By: Joe Strupp
Eight former staffers of the Santa Barbara News-Press, who claim they were illegally fired in the latest dispute at the embattled paper, have launched a new Web site of their own, where they plan to cover local stories until they get their jobs back.
Dubbed “Santa Barbara Newsroom,” the ad-free site, at www.santabarbaranewsroom.com, launched Monday with stories about local issues such as school relocation plans and property taxes, as well as a few editorial columns.
The news site’s staff includes Anna Davison, Melissa Evans, Dawn Hobbs, Rob Kuznia, Barney McManigal, Thomas Schultz and John Zant, all of whom were fired earlier this year from the News-Press after hanging a banner over a freeway urging boycott of the paper. Reporter Melinda Burns, also on staff, was fired last year.
“We’re engaged in this effort as an interim project until we get reinstated to the newspaper,” said Hobbs. “That is what we do, we cover journalism. This is a way for us to resume doing what we love doing, and continue to cover the community.”
Burns agreed, adding “for now, we are excited about being back doing reporting.”
In a related development, Burns wrote an Op-Ed piece for the Los Angeles Times, published Monday, which discussed the need for legislation that would protect efforts to unionize.
News-Press spokeswoman Agnes Huff could not immediately be reached for comment on the new Web site Monday.
The reporters are hopeful that they will get their jobs back after the National Labor Relations Board issued a complaint in March that determined the paper acted improperly in firing the staffers.
The complaint also contends that the paper violated union organizer’s rights by issuing negative performance evaluations against several of the leaders, prohibiting them from wearing buttons on the job that promoted unionization, and from placing signs in their own vehicles. In addition, alleged threats by News-Press attorney A. Barry Cappello were deemed to be in violation of the employees’ rights.
The complaint accuses the paper of “coercively interrogating employees, verbally and in writing, about their union or other protected concerted activities.” NLRB officials also requested a review to determine if a Section 10 (j) injuction be imposed, which would temporarily block further firings or other actions against News-Press workers.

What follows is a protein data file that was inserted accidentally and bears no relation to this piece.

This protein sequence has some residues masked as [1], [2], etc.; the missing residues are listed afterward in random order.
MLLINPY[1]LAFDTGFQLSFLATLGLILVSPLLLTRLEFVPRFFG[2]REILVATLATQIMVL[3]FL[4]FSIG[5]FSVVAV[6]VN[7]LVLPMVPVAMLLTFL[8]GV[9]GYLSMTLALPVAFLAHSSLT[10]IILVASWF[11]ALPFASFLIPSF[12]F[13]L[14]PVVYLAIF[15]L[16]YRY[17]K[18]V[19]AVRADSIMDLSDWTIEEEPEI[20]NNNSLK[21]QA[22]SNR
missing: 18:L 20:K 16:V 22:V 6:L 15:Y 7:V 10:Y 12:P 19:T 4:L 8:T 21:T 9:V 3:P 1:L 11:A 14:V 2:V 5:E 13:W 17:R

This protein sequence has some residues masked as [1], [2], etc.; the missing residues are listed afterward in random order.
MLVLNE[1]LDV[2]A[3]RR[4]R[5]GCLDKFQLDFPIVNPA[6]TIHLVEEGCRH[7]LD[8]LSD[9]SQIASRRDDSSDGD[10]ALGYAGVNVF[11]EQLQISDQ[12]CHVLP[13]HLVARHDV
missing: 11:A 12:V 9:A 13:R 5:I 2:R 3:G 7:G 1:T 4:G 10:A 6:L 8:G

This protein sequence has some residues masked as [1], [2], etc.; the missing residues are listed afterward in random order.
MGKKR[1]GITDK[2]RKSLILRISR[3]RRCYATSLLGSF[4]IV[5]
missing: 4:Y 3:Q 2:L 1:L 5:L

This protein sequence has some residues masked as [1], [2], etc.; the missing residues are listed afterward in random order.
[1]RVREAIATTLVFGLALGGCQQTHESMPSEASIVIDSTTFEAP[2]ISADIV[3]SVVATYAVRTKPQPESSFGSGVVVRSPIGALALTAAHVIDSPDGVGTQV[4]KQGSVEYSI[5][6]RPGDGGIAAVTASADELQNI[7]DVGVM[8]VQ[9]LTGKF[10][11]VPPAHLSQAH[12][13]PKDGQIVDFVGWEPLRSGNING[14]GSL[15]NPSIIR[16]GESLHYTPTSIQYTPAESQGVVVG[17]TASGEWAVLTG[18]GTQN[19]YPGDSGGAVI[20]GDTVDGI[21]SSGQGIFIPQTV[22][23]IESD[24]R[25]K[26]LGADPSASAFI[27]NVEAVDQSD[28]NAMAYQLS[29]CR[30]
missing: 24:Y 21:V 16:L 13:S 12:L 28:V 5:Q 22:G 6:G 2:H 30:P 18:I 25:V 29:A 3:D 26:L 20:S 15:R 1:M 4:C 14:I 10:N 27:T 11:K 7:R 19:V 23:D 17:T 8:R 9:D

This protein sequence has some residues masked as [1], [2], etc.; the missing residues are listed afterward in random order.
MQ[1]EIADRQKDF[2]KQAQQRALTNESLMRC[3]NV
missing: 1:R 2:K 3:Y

The complaint now goes before an administrative law judge for review. No date has been set.
The Graphics Communications Conference of the International Brotherhood of Teamsters, which was voted in to represent newsroom employees last fall, filed the NLRB charges in February. The union also is financing the Web site, Hobbs said, but did not say how much of an investment was involved.
“We are the ones who decide what gets covered,” Hobbs said about the site, which is expected to include a regular video news cast in the next few weeks. She said the site had more than 1700 hits by 10 a.m. PDT Monday.
The former employees’ Web site is the latest event in a long-running battle at the paper between newsroom workers and owner Wendy McCaw dating back to the July 6, 2006 resignation of several editors, including top editor Jerry Roberts, who claimed McCaw was interfering in newsroom decisions.
Since then, 38 employees have either quit or been fired, the newsroom has voted in the Teamster unit as its representative, and various NLRB complaints have been filed by both sides. McCaw also sued a reporter for the American Journalism Review for libel after she wrote an article about the dispute.
The NLRB issued a previous complaint in December that found the News-Press engaged in unfair labor practices and improperly sought to discourage union activities. The complaint, prompted by a string of employee charges filed with the NLRB in recent months, cited several examples of anti-union actions at the paper, including the suspension of several employees and the previous firing of former reporter Burns. Those charges are expected to be heard along with the newest complaint.